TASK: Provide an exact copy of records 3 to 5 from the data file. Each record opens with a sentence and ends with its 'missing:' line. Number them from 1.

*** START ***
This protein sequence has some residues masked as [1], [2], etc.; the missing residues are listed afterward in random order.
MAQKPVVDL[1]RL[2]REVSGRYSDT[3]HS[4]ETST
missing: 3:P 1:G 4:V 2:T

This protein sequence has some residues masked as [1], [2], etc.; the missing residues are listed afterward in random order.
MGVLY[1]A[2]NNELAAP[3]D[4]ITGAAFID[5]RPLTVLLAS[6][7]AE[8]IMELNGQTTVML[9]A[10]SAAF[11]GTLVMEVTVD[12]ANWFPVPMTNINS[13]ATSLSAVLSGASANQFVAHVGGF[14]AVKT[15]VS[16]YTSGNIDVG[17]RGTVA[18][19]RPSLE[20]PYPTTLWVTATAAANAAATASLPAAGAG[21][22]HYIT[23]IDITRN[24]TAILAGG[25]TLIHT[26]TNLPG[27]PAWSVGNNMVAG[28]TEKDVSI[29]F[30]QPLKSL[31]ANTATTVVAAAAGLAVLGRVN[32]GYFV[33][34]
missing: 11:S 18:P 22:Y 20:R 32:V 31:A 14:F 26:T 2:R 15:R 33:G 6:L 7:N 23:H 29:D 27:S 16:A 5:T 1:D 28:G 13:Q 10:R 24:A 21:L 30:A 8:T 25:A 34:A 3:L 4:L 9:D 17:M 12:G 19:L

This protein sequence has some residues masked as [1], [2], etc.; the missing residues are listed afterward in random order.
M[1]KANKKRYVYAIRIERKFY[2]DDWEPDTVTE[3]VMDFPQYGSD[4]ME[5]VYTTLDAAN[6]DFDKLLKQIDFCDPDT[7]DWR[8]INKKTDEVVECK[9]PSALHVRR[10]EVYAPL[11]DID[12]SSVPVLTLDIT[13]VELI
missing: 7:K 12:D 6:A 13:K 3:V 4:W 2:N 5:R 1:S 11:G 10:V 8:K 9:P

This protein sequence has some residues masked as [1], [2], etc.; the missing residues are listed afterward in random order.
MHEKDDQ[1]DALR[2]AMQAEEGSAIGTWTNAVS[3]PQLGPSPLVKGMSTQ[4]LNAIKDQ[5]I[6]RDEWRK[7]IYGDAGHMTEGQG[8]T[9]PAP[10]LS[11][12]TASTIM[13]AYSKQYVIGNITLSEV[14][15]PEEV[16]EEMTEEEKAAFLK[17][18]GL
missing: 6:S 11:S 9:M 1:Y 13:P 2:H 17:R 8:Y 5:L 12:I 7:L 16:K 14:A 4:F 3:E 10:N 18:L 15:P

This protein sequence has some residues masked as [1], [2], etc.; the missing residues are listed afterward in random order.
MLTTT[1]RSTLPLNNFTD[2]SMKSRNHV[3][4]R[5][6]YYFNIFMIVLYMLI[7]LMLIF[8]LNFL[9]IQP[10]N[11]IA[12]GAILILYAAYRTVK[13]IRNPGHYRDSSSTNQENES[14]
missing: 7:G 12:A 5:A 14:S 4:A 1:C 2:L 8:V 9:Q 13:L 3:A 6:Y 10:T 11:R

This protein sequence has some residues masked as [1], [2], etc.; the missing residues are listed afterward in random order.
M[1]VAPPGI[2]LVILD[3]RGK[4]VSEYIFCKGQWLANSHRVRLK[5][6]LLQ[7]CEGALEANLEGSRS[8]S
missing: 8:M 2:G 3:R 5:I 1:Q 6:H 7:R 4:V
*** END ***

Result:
This protein sequence has some residues masked as [1], [2], etc.; the missing residues are listed afterward in random order.
M[1]KANKKRYVYAIRIERKFY[2]DDWEPDTVTE[3]VMDFPQYGSD[4]ME[5]VYTTLDAAN[6]DFDKLLKQIDFCDPDT[7]DWR[8]INKKTDEVVECK[9]PSALHVRR[10]EVYAPL[11]DID[12]SSVPVLTLDIT[13]VELI
missing: 7:K 12:D 6:A 13:K 3:V 4:W 2:N 5:R 1:S 11:G 10:V 8:K 9:P

This protein sequence has some residues masked as [1], [2], etc.; the missing residues are listed afterward in random order.
MHEKDDQ[1]DALR[2]AMQAEEGSAIGTWTNAVS[3]PQLGPSPLVKGMSTQ[4]LNAIKDQ[5]I[6]RDEWRK[7]IYGDAGHMTEGQG[8]T[9]PAP[10]LS[11][12]TASTIM[13]AYSKQYVIGNITLSEV[14][15]PEEV[16]EEMTEEEKAAFLK[17][18]GL
missing: 6:S 11:S 9:M 1:Y 13:P 2:H 17:R 8:Y 5:L 12:I 7:L 16:K 14:A 4:F 3:E 10:N 18:L 15:P

This protein sequence has some residues masked as [1], [2], etc.; the missing residues are listed afterward in random order.
MLTTT[1]RSTLPLNNFTD[2]SMKSRNHV[3][4]R[5][6]YYFNIFMIVLYMLI[7]LMLIF[8]LNFL[9]IQP[10]N[11]IA[12]GAILILYAAYRTVK[13]IRNPGHYRDSSSTNQENES[14]
missing: 7:G 12:A 5:A 14:S 4:A 1:C 2:L 8:V 9:Q 13:L 3:A 6:Y 10:T 11:R